Want to see more? See Part Two here
As part of our ongoing Kickstarter campaign, we are offering a couple of #microadventure filmmaking weekends. Tom and I will take group out for an overnight camp, and run everyone through the basics of adventure filmmaking - how to find your story, shoot in scenes, develop characters, advice and technical know-how, and so on. The idea is to equip you to set off and shoot your own adventure film, using whatever equipment you have available. Tom and I will also edit together a film of the weekend for you to take away afterwards.
Each group will consist of a maximum of 10 people, and there are three available sessions. We currently have 5 definite microadventurers for the first group. The cost is £49 per person. You'll need your own sleeping bag/bivvy bag (although if you're stuck we can probably find one for you to borrow!) You'll also need to pay for a return train ticket from London to the countryide (£10-15), and a small contribution towards the food that we'll cook over a fire that night (£5-ish, unless you want extra grog...)
For a weekend of intensive filmmaking practice, I hope you'll agree that it's quite a reasonable price! (If you want to go as a private group, whether there are 10 of you or less, you can choose the readymade reward here on Kickstarter for £490.)
The events will happen on weekends between now and the end of May. We'll try our best to find something that works for everyone (we will spend one night out in the wild, and it can be either the Friday or Saturday, for example.) The three options are:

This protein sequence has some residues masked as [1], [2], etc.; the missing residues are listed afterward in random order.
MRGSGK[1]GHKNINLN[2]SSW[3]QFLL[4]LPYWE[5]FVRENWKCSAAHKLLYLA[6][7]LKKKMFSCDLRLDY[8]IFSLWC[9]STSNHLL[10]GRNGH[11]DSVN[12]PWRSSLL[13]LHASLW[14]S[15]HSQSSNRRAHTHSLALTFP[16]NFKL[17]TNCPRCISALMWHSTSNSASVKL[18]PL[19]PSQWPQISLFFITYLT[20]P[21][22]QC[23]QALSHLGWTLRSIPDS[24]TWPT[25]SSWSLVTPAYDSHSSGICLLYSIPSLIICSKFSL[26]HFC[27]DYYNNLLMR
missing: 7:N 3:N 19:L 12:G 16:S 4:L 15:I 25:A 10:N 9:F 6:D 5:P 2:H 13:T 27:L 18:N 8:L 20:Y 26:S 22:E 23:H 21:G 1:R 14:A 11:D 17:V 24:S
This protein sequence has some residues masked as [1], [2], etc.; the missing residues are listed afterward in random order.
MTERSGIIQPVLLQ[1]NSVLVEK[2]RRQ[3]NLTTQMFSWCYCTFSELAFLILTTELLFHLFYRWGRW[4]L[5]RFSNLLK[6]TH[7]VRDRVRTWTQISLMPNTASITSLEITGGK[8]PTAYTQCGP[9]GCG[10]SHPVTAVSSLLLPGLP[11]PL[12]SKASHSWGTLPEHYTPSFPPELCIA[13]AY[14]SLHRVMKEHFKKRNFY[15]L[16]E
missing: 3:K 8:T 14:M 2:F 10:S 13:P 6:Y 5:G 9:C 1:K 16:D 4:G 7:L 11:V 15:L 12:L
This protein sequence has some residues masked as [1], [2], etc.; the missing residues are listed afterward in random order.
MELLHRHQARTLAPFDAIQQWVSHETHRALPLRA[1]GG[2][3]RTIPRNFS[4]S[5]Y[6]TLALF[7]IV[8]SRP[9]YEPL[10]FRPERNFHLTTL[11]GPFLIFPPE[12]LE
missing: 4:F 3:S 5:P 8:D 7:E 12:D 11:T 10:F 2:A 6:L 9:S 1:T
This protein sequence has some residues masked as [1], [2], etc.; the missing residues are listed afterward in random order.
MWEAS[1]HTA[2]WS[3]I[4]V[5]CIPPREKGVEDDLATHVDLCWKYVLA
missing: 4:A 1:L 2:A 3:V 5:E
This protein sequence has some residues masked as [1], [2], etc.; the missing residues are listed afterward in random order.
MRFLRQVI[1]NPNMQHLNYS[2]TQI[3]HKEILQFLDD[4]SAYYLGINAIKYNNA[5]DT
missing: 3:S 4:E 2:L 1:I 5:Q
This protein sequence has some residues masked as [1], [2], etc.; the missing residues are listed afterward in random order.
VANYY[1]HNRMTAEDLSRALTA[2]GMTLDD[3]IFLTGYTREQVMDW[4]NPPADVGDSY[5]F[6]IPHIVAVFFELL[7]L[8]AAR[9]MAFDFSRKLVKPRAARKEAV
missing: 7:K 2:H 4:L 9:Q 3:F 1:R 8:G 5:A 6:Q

As long as you are free on at least one of those dates then congratulations, you're eligible!
Close to London (unless we have a group that requests otherwise.) We'll head off on the train for some easily-accessible countryside. Train tickets will be an additional cost (but will also be pretty cheap.)
The deadline for signing up is Monday 6th April, so there's not much time! If you are keen, please register interest in the comments section below, or go ahead and select the £49 reward on Kickstarter here.
Remember - as long as you are free on at least one of the weekends listed above, we guarantee you'll be able to come along (we'll probably end up running a workshop on each of those three weekends anyway.) Once you've pledged via Kickstarter, just send us a message there (or here) to give us your preferred date.
CLICK HERE TO SELECT THE MICROADVENTURE FILMMAKING REWARD ON KICKSTARTER